We all know that to retire early, you need to invest wisely for the future. With this in mind, I’m looking at whether these three discounted investment trusts could help you to build wealth for early retirement.
Templeton Emerging Markets (LSE: TEM) has had a great year thanks to the recovery in emerging market equities and the slump in the value of sterling. The trust’s shares are up 68% over the past 12-months, and even its discount to NAV has narrowed from a peak of above 20% to just 13%.
Today, valuations are not as cheap compared to a year ago, but emerging market equities still appear to be trading at a discount to developed markets. Commodity price volatility and Trump’s uncertain trade policy still pose big risks for emerging market investing. But the trust’s manager Carlos Hardenberg reckons developing economies are, in most cases, now more defensive and less vulnerable than they have been in the past.
Caledonia Investments (LSE: CLDN) has two interesting features. First, the trust is self managed, which means it employs an in-house investment fund manager, instead of hiring an external management company. This can allow it to take a long-term investment approach, which could give it an advantage over other investment companies.
Second, the trust invests a significant proportion of its portfolio value in unquoted companies — 42% at the end of January. This gives individual investors exposure to a sector which is generally difficult to get access to. The performance and valuations of unquoted companies tend to be less dependent on general stock market trends, which offers investors diversification benefits by reducing portfolio risk.
The trust has an impressive dividend track record, with 49 consecutive years of annual dividend increases under its belt. Shares in Caledonia Investments currently trade at a 16% discount to NAV and yield 1.9%, based on today’s share price of 2,770p.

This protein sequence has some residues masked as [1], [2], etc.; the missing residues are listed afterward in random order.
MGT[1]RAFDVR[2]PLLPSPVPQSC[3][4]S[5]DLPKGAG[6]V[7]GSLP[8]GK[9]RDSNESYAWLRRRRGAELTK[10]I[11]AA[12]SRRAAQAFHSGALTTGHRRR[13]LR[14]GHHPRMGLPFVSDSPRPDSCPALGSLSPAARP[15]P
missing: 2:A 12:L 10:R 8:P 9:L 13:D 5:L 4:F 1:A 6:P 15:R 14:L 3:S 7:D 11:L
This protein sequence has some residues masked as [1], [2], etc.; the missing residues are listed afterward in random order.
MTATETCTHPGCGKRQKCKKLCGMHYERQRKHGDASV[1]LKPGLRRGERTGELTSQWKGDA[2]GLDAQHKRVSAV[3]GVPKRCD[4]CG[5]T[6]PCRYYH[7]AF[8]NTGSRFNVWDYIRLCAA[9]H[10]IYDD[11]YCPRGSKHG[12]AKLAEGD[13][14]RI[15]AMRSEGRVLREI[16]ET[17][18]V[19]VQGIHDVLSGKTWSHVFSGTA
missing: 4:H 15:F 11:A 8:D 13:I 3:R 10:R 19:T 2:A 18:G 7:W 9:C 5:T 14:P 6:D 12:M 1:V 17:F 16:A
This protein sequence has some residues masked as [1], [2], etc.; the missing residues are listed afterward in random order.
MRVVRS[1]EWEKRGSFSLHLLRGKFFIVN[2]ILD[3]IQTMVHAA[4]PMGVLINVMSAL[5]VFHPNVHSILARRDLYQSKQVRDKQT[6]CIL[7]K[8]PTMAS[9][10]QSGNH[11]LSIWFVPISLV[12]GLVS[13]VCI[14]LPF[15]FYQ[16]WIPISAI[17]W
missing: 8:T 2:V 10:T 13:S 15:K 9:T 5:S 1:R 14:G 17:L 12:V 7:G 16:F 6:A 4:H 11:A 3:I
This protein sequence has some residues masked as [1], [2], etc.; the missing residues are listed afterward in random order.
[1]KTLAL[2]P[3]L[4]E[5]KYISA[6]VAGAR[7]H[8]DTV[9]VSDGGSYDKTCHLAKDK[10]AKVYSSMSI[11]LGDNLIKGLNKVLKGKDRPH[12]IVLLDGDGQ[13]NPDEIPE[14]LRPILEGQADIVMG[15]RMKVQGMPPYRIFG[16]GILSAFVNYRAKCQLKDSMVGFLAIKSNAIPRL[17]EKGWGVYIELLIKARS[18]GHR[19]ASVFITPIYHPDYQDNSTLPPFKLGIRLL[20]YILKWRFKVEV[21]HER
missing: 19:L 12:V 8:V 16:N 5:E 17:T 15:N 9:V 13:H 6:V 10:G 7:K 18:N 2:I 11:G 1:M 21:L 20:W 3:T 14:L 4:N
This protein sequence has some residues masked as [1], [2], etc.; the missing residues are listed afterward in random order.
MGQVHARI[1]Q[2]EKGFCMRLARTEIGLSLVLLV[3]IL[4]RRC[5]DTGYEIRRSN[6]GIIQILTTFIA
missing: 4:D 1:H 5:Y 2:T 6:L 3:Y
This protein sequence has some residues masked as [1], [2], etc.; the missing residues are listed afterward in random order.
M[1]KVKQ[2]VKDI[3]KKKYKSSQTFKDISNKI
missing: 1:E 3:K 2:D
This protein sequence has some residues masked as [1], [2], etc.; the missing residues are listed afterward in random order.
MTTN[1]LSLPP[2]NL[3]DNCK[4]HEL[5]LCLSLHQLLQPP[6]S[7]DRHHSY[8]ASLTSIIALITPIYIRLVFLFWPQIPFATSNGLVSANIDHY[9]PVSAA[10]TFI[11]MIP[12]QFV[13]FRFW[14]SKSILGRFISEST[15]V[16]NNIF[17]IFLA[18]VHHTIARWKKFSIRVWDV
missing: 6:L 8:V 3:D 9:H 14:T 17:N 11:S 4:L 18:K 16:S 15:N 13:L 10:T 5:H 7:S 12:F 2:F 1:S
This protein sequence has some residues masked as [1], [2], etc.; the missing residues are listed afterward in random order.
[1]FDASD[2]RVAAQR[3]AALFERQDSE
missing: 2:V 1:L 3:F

The Bank of England’s decision last August to reduce the base rate to 0.25% has piled even more downward pressure on returns offered by banks on cash balances. With interest rates so low, canny savers are having to look elsewhere to park their cash.
Investing in peer-to-peer lending can be a great way to boost your returns. But for investors who don’t want to go through the trouble of setting up their own account with a peer-to-peer lending platform, P2P Global Investments (LSE: P2P) offers an alternative route to gain access to the sector.
The investment trust, which focuses on buying peer-to-peer loans, offers investors exposure to the much larger US market, in addition to the UK, European and Australasian markets. This also adds diversification, which can help to reduce overall investment risk. In addition, the trust owns equity stakes in the lending platforms, which may offer investors potential capital gains on top of the steady income generated by its portfolio of loans.
Concerns about the lending practices of peer-to-peer platforms and their ability to withstand a more difficult economic environment have no doubt shaken confidence in the market. But with P2P Global Investments currently trading at a discount to NAV of 20%, I think these fears are overdone.
P2P Global Investments currently trades at a trailing dividend yield of 5.9%.
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Jack Tang has a position in P2P Global Investments. The Motley Fool UK has no position in any of the shares mentioned. We Fools don't all hold the same opinions, but we all believe that considering a diverse range of insights makes us better investors.